The Church: Traveling Together

What seems like a bazillion years ago, I participated in a high school marching band (sorry, no humiliating pictures available – I did look, I promise). Before freshman year, I registered to be the pianist/accompanist for Beginning Orchestra; unbeknownst to me, everyone quit and the band director transferred me to Marching Band. And the trombone, because the band obviously did not need a pianist yet needed a trombonist.

It will require a separate soul-searching sesh to figure out why I roll with some punches and not others, why I allowed this change to be made on my behalf rather than asserting a desire to try, oh let’s say, writing, journalism, or yearbook. Whatever. I learned a few things.

I found a community. The band room became my safe haven in the large, scary ‘world’ of high school. People knew me, nick-named me (“Huggy Bear,” because I bounded a few steps, dropped my backpack, hugged, and bounded off a few more steps – repeat, repeat, repeat), teased me, loved me, encouraged and challenged me. And yes, we got into some trouble together, too; I have to remember that as I parent a high school kid of my own.

marching-band-md

Staying in step is crucial. Take a clumsy pianist who’d rather take a seat, thank you very much, put an unfamiliar instrument in her hands and to her face, and then make her march in step down streets and around fields in formation… Who thought this was a good idea? And yet it was a whole lotta fun, until we had to listen to tapes of the judges’ comments and hear them yelling, “Low Brass, out of step!” Later, when I thought maybe switching to xylophone might be at least keyboard-friendly, we heard even more, “Percussion, out of step!” Because marching with a xylophone strapped to your shoulders prevents one’s ability to see their own feet (and hurts your back. I don’t recommend). And you have to move both feet and both hands and, oh, it’s All Too Much! But it’s part of the game, so you practice it all the more.

marching-band-md

The music is the message. Left-right-left-step aside (and to think I dated the Drum Major for much of this experience – he must have been chagrined at my lack of rhythm, considering my musicality), the band had music to share. We loved playing together, being together, laughing and making music. As a dear friend recently pointed out, so much of life is work; even when you work at it, music is play, and the very best sort. We made melody and harmony together, and we had a gift to offer even when we were too-often out of step with one another.

marching-band-md

Staying in step together puts you out of step with the crowd. At our best, our notes sounded in tune and our feet hit the pavement/field in synch. But we were only in tune and in step with each other. The crowds watched and listened. They might have tapped a toe, clapped or what-not to the music, but they didn’t march with us. Marching defined us as a band, a unit, a family, distinct from onlookers.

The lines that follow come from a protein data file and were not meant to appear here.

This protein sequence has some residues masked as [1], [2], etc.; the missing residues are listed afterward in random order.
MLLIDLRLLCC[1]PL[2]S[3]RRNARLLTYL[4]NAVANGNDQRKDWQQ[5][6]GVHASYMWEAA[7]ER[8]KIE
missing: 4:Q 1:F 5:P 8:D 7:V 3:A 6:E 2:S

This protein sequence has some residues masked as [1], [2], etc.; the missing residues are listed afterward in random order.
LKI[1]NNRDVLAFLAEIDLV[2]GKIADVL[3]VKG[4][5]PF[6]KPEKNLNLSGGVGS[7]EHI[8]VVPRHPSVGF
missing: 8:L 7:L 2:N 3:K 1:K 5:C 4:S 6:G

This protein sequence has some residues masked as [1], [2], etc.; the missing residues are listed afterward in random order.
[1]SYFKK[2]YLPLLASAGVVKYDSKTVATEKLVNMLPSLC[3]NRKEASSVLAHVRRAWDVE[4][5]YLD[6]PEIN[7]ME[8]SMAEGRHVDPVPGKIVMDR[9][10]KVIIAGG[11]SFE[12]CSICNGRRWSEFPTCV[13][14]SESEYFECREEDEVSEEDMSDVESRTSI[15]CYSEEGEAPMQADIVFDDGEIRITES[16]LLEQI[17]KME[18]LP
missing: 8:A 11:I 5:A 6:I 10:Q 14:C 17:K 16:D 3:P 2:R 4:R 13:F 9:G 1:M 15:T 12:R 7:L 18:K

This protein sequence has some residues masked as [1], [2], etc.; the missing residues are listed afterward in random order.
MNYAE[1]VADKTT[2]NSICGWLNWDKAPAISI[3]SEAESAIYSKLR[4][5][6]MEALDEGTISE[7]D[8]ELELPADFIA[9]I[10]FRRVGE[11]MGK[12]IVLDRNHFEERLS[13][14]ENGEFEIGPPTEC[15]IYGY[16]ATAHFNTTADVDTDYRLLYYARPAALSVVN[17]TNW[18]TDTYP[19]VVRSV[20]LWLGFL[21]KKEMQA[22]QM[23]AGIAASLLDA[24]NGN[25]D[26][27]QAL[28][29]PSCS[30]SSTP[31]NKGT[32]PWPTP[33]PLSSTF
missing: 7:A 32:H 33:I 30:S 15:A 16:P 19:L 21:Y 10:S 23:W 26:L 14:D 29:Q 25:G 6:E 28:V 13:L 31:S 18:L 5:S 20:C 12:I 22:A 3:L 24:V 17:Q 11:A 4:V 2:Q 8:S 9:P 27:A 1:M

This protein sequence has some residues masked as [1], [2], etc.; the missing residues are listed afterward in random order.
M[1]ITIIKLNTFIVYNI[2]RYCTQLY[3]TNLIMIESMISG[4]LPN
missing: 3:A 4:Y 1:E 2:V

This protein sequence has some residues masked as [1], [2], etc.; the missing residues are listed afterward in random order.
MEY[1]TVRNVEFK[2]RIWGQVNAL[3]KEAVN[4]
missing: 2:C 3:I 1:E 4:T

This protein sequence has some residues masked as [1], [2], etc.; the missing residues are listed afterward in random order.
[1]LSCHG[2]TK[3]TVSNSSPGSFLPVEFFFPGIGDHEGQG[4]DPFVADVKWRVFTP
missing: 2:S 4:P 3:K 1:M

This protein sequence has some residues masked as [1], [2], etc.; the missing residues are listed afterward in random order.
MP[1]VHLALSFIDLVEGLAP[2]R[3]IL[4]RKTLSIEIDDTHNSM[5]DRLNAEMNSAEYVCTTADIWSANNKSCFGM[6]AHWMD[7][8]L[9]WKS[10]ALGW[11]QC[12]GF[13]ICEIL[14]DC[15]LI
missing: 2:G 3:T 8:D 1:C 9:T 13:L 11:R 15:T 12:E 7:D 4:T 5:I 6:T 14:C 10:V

So what’s this got to do with Church?

I listened to our pastor preach this morning on the Church, on Christ as Head of the Body, and how we all fit as God ordains, with unique positions and roles to play. And I listened as the choir and congregation sang – some more on-key and -beat than others – beautiful, joyful noise unto the Lord. And together we observed Communion, received that blessed grace God has given as a remembrance of the great gift of His Son Jesus Christ, as a defining mark of His family, the Church.

And I kept thinking about our high school band. That we belonged together. That we were in step and in tune, and when we weren’t, we dealt with it together. That together we had something to share with others who were not us. That we needed each other, and that others needed us.

Sometimes these metaphors surprise me. As much as “Band Geek” sometimes sounded like a slur, and the uniforms were universally unflattering (who looks good in a fringe-covered marshmallow hat?), I am grateful to have played with the band. C’mon, friends, C’mon, Church, let’s make beautiful noise for the Lord.

Connect
Share about a memorable trip you took with others.

Study
Read aloud 2 Corinthians 5:11-20.
Paul states several reasons why he must share the good news. What are his reasons?
How are “fear of the Lord” and “Christ’s love” complimentary and in tension as motivations, and how do they motivate us to share Christ (vv. 11, 14)?
Of what is Paul “convinced,” and what implications does that have for the Christian life (vv. 14-15)?
What does it mean to “regard no one from a worldly point of view?” (v. 16)
What does it mean to be “in Christ” (v. 17)?
Define “reconciliation.” Explain the ministry and message of reconciliation. What does it mean to be “Christ’s ambassador”?

Live
In your experience of sharing Christ, what has been your primary motivation?
What would it take for you to begin to see people from God’s perspective rather than a worldly perspective?
What do you need to feel equipped and encouraged to take up the ministry of reconciliation?
For whose sake right now in your life has God made you an ambassador of Christ?
What could you do as a small group to live out the ministry of reconciliation together?
What is Jesus saying to you through this passage and how will you respond?

Pray
Pray that God will direct you to people who are open to hearing the good news of Jesus Christ.

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